Rated R: Contains violence. And Conan.
Gods of the North
Featuring Conan the Barbarian!
by Robert E. Howard
Across the red drifts and mail-clad forms, two figures glared at each other. In that utter desolation only they moved. The frosty sky was over them, the white illimitable plain around them, the dead men at their feet. Slowly through the corpses they came, as ghosts might come to a tryst through the shambles of a dead world. In the brooding silence they stood face to face.
Both were tall men, built like tigers. Their shields were gone, their corselets battered and dinted. Blood dried on their mail; their swords were stained red. Their horned helmets showed the marks of fierce strokes. One was beardless and black maned. The locks and beard of the other were red as the blood on the sunlit snow.
“Man,” said he, “tell me your name, so that my brothers in Vanaheim may know who was the last of Wulfhere’s band to fall before the sword of Heimdul.”
“Not in Vanaheim,” growled the black-haired warrior, “but in Valhalla will you tell your brothers that you met Conan of Cimmeria.”
About the Author
Robert E. Howard (1906-1936) was most famous for inventing the modern sword & sorcery tale with his Conan stories, and while he often introduced horror elements as a threat in his short fiction the evocation of supernatural dread is only incidental in most of his tales; the chronicling of titanic adventure is the primary purpose. When Howard later switched from fantasy to westerns, he made the transition with the story The Horror From the Mound.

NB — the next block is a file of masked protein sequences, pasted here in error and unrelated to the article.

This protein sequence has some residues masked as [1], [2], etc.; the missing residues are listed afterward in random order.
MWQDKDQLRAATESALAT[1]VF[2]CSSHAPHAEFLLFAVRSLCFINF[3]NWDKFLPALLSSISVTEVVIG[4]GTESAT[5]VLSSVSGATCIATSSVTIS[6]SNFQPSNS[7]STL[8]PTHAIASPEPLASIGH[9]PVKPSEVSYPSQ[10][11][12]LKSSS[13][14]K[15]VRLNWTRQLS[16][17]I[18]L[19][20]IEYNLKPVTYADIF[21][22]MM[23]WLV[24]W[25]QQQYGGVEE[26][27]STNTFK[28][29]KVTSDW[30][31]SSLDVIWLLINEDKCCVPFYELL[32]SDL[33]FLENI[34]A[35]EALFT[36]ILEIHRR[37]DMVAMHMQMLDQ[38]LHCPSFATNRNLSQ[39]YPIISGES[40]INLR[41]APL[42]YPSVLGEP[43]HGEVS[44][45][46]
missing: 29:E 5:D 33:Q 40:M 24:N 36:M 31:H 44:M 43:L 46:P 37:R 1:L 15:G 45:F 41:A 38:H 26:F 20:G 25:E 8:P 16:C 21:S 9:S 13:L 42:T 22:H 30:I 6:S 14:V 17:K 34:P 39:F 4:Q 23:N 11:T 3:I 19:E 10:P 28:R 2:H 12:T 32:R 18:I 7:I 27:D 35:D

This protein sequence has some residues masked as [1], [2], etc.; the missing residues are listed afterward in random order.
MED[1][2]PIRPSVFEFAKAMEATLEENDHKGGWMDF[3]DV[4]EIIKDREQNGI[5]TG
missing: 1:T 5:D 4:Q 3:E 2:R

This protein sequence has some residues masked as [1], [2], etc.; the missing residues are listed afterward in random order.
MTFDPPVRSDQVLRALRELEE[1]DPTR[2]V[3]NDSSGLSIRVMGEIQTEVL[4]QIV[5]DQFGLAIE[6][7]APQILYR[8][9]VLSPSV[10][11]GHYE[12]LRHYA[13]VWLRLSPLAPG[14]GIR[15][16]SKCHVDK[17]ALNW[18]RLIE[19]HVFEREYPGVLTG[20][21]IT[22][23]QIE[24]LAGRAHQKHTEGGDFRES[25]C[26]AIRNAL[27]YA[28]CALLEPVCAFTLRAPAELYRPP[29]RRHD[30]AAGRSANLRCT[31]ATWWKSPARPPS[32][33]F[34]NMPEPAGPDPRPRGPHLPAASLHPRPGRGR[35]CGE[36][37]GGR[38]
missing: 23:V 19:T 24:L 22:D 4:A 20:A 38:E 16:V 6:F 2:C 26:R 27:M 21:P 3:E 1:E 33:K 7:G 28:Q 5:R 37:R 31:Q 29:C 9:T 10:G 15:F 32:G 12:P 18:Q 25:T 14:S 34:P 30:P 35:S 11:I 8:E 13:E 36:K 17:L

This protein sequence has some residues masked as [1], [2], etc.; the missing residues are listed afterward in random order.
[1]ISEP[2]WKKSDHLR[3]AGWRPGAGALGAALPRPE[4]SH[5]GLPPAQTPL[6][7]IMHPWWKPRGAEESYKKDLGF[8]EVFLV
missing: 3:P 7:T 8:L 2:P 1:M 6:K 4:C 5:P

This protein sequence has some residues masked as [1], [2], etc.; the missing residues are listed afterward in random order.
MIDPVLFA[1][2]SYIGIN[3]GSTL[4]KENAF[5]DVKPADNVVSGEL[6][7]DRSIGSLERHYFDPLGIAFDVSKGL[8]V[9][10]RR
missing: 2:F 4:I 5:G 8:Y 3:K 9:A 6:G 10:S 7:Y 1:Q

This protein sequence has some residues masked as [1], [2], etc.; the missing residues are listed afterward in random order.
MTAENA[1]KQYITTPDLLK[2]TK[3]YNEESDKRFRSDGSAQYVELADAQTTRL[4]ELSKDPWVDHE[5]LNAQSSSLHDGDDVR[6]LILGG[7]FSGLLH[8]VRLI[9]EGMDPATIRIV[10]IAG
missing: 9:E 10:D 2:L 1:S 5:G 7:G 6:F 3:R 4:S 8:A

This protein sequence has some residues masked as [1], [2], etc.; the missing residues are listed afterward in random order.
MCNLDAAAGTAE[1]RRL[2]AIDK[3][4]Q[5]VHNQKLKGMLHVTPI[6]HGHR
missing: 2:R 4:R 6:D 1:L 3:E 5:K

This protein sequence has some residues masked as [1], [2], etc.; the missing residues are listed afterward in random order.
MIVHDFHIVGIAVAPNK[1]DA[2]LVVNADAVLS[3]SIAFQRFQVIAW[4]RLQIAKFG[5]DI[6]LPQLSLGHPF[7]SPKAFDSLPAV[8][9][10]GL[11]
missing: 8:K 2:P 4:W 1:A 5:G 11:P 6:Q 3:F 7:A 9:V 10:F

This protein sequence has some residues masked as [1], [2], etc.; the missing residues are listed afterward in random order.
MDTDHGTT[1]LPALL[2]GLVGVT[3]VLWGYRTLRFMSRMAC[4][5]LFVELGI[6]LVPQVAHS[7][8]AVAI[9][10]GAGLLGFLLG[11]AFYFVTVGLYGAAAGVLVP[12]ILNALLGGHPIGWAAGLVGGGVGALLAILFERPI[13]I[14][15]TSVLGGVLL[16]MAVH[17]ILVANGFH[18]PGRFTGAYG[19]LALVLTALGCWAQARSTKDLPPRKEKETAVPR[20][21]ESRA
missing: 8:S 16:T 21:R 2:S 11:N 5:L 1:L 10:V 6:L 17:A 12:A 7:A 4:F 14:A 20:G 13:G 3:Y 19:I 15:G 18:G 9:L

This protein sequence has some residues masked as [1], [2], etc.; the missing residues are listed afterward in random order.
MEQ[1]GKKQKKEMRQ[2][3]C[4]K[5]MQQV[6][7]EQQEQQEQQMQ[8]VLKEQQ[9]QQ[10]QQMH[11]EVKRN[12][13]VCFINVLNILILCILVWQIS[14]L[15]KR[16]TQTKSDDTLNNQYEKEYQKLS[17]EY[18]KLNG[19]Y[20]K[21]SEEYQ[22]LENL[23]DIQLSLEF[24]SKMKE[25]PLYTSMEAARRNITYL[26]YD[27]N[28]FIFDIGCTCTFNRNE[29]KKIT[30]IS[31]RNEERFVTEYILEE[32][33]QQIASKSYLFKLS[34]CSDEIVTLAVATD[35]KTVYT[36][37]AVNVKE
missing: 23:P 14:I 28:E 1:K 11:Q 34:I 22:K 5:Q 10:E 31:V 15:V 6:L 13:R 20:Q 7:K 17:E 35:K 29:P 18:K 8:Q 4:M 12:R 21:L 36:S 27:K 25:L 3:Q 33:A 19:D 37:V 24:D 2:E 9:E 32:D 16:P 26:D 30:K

Howard’s major horror genre reputation rests with three stories (sadly, all of which are a bit too long for the podcast): “Black Canaan” (Weird Tales, 1936) was praised by Lovecraft for its “genuine, regional background and its compelling picture of the horror that stalks through the moss-hung, shadow-cursed, serpent-ridden swamps of the American far south”; “Pigeons from Hell” (Weird Tales, 1938) was praised by Stephen King as “one of the finest horror stories of our century” and “Worms of the Earth” (Weird Tales, 1932) is thought by many Howard fans to be his best story. The Del Rey series of Howard’s collected fiction includes Horror, Historical Adventures and Desert Adventures, in addition to his better known Conan, Kull and Solomon Kane tales. Please see this site.
About the Narrator
Graeme Dunlop is a Software Solution Architect. Despite his somewhat mixed accent, he was born in Australia. He loves the spoken word and believes it has the ability to lift the printed word above and beyond cold words on a page. He and Barry J. Northern founded Cast of Wonders in 2011 and can be found narrating or hosting the occasional episode, or working on projects behind the scenes. He is a former co-editor and co-host of PodCastle and has read stories for all of Escape Artists podcasts.
Graeme lives in Melbourne, Australia with his wife Amanda, and crazy boy dog, Jake.